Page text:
WATCH: Promoters, law prof at odds over whether rodeos violated animal welfare

A popular western festival and a Montreal law professor are at odds again over whether rodeo events in Quebec last year contravened the province's animal-welfare rules.

Alain Roy of Universite de Montreal published a report Wednesday using evidence gathered by observers at 20 such events and analyzed by a veterinarian.

He says it demonstrated that the animals were exposed to serious risk and injury as well as psychological distress.

That would violate a Quebec law adopted in December 2015 regarding animal welfare and safety that prohibits abuse or mistreatment affecting the health of an animal or any act that could expose them to distress.

However, the promoters of the popular Festival Western de St-Tite in central Quebec pushed back Wednesday, dismissing the report as biased.

In a statement, they said the findings were based solely on the conclusions of a single veterinarian and derived from what they called an abusive interpretation of the law.

The festival said the same images used to shape Roy's report were given to their own animal treatment specialist who found "no abuse, negligence or unacceptable behaviour" on the part of organizers, volunteers or competitors.

The event's general manager, Pascal Lafreniere, said the well-being of animals is at the heart of his organization's values and that rodeos are strictly regulated within governing bodies in Quebec and internationally.

Lafreniere also noted the tone of Roy's report was expected.

"We are not surprised by the report's negative findings, since Mr. Roy had already publicly announced his position on rodeos, even before undertaking his analysis," Lafreniere said.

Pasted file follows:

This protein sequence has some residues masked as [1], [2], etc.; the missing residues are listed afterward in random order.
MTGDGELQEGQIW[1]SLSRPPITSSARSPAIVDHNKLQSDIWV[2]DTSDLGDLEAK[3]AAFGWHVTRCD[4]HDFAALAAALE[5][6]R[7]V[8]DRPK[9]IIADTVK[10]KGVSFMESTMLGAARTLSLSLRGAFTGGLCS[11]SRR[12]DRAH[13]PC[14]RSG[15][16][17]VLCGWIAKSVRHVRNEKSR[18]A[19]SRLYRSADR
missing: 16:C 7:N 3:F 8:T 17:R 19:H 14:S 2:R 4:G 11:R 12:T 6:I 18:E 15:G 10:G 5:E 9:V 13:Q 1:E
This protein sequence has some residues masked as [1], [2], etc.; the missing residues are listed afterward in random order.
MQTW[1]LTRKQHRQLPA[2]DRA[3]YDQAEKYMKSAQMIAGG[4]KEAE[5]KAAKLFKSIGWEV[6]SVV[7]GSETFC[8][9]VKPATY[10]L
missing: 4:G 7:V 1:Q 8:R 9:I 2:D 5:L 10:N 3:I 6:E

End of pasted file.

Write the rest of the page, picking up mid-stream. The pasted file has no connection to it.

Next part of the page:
The law professor had filed a request for an injunction almost a year ago to prevent the holding of a controversial urban rodeo during Montreal's 375th anniversary celebrations.

A number of groups, including the Montreal SPCA, opposed the event taking place, which was put on by the St-Tite group.

A deal brokered between both sides, and approved by Quebec Superior Court, allowed the rodeo to go ahead in August as well as another a month later at the St-Tite festival.

As part of the deal, Roy was able to send three observers to attend and film the events and had unlimited access.

A veterinarian and a behavioural specialist examined the footage of the animals before and after the events.

The result was Roy's 600-page report that found horses and bulls were subjected to serious risk and injuries like fractures.

It was the same in calf-roping and steer-wrestling and, according to the findings, all the animals were exposed to psychological distress.

"The treatment of horses, bulls, steers and calves in rodeos is irreconcilable with the provisions of the new law, according to which animals are no longer objects, but 'beings endowed with sentience' whose welfare and safety must be assured," Roy said in a statement.

A provincial committee that falls under the jurisdiction of the Agriculture Department will determine any next steps. But Roy said if the government fails to act, animal-rights advocates are prepared to pursue further action.

Agriculture Minister Laurent Lessard told reporters in Quebec City he will wait to hear back from the committee, but believes rodeos -- either in Quebec or elsewhere -- could continue while respecting the province's animal-welfare rules.